X

EU Visitor Notice: This Website Uses Cookies

This website uses cookies to improve user experience, to provide analytical data to better serve our visitors, and to serve advertising to fund our operations. By using our website you consent to all cookies in accordance with our Privacy & Cookie Policy.

Your preference will be saved for 90 days, or until you clear your browser cookies.


I AGREE
I DISAGREE
Learn More
Cool Gadgets, Gizmos, Games and Geek Stuff on Technabob
VISIT OUR OTHER SITES: THE AWESOMER | 95OCTANE

Ars Technica Flash Drive Roundup: No Surprises Here

by Lambert Varias
Advertisement

It doesn’t take a genius to predict that over time, gadgets will be cheaper compared to their predecessors, and they’ll have improved performance as well. And that’s basically what Ars Technica’s 5-page 2009 flash drive roundup reveals: today’s flash drives are cheaper and perform better compared to the ones available in 2005. So is the report just a detailed look at the obvious? Yes and no. While the conclusion is a no-brainer, there are several gems of info that us consumers would do well to take note of, because in this case some brands are really better than the others, if only ever so slightly.

ars-technicas-test-flash-drives

Ars’ Matt Woodward tested 8 flash drives from some of the most popular brands available today: OCZ, Patriot, Corsair, Sandisk, Kingston, SuperTalent, and PQI. The flash drives that were tested are in the $9 – $30 USD range; most of them sell for around $20 USD. As I said above, the long and winding road that Woodward took led him to the not-quite-sensational — but nonetheless positive — generalization: flash drives today are of decent, if not excellent, quality despite their low prices.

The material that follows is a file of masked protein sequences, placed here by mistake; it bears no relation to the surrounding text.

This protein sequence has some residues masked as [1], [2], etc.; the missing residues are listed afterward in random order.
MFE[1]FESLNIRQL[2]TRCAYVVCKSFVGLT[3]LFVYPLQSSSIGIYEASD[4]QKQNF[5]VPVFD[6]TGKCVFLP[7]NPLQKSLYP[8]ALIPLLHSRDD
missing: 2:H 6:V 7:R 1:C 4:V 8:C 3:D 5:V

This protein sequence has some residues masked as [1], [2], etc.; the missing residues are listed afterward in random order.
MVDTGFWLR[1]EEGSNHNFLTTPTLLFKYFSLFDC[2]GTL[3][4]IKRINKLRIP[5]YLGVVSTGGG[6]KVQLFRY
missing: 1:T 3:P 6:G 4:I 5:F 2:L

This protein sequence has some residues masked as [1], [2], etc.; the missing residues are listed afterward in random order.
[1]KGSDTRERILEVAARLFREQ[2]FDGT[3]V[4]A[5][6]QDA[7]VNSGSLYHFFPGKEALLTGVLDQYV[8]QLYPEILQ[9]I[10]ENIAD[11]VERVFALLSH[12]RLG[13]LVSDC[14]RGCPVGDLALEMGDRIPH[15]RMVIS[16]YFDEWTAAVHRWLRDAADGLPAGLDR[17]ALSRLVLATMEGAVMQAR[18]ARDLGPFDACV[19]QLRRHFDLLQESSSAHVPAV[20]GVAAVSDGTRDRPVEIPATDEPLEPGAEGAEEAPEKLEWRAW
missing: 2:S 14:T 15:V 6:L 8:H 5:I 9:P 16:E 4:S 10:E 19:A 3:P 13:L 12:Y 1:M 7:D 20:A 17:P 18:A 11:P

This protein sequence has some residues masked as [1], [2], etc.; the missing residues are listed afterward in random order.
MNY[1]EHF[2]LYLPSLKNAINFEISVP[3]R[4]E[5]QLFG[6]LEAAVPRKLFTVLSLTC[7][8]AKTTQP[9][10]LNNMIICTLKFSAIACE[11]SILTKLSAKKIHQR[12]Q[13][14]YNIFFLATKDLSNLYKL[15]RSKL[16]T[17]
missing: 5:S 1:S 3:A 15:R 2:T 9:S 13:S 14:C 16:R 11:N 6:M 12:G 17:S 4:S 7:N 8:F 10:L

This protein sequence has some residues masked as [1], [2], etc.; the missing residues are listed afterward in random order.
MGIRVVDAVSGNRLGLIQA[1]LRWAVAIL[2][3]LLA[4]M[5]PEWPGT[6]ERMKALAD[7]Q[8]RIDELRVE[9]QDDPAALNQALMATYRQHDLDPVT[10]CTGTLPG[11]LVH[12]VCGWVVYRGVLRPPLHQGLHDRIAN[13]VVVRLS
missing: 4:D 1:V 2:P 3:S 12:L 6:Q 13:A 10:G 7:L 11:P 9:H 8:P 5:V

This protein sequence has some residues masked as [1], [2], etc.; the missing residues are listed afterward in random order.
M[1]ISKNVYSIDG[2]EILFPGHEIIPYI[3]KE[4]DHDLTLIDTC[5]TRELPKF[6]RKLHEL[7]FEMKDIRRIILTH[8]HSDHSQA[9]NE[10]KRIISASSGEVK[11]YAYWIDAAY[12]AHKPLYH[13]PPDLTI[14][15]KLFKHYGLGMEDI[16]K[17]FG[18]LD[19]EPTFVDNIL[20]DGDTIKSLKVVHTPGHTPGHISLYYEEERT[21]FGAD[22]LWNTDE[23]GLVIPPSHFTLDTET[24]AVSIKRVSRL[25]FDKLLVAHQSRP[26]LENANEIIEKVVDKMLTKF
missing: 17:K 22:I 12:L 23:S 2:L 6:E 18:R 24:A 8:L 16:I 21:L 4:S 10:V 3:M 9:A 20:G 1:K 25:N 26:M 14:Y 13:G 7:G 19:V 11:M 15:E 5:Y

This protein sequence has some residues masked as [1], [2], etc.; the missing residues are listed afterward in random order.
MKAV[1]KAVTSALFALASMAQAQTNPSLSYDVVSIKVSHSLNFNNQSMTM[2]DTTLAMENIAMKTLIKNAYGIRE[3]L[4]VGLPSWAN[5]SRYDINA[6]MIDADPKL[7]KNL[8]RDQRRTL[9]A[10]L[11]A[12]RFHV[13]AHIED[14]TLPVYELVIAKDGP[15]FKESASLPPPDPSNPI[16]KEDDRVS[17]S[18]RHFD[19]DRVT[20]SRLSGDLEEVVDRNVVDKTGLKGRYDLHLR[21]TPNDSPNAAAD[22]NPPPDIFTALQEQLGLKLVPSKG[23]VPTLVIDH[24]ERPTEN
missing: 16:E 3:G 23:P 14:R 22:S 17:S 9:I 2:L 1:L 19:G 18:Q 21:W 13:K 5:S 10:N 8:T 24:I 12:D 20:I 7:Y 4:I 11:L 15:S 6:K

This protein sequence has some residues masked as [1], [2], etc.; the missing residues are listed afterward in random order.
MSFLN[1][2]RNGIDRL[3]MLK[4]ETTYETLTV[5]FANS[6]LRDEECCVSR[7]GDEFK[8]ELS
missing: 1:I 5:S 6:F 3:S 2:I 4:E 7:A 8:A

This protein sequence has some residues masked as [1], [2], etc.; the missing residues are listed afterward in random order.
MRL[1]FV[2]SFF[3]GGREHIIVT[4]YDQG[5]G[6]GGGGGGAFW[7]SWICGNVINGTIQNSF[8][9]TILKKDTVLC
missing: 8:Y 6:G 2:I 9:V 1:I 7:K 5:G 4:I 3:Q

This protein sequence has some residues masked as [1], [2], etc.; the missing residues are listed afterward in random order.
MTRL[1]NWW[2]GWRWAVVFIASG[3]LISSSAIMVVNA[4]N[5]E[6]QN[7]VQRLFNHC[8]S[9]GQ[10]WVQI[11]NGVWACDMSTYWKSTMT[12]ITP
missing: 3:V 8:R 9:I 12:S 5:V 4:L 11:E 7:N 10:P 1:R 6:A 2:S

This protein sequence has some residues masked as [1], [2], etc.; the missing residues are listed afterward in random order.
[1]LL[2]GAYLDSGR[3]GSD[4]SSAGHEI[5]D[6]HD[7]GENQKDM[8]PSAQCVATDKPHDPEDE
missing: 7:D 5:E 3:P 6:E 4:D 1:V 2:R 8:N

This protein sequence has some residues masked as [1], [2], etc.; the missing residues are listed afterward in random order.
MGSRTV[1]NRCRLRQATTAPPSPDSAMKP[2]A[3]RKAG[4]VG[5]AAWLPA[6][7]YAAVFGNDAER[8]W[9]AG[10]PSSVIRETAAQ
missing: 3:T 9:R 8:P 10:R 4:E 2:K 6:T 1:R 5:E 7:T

flash-drive-graph

But the battle of the brands is no Linux vs. Mac vs. PC, where there’s no clear winner: the flash drives with the fastest read/write speeds are those made by OCZ and Patriot, while the cheap-ass Kingston drive came in dead last in nearly all of the tests. The overall winners in price-to-performance ratio were SuperTalent’s $19 USD Pico-B 4Gb drive and SanDisk’s $11 USD Cruzer Micro 4GB drive.

champs

champs-2

Sure, such differences may not be that obvious in actual use, but I think as geekier, more informed consumers we should take note of the brands that are not performing as well as their competitors, and support those that strive to come up with quality products. Since non-techies might not have the patience to wade through articles like this (they may not even know of Ars Technica or technabob), we should take this article as evidence enough for us to spread the word around: Kingston = meh.

Deals in The Technabob Shop



Steve McQueen’s 1945 Willys Jeep

Steve McQueen’s 1945 Willys Jeep

Samsung Galaxy Book 2

Samsung Galaxy Book 2

Anderson .Paak vs. Hot Nuggets

Anderson .Paak vs. Hot Nuggets

Advertisement
Ford Expands GT Production… Again

Ford Expands GT Production… Again

Porsche Panamera GTS and GTS Sport Turismo Make 453 Horses Each

Porsche Panamera GTS and GTS Sport Turismo Make 453 Horses Each

McLaren Teases Speedtail Hyper-GT, October 26 Reveal

McLaren Teases Speedtail Hyper-GT, October 26 Reveal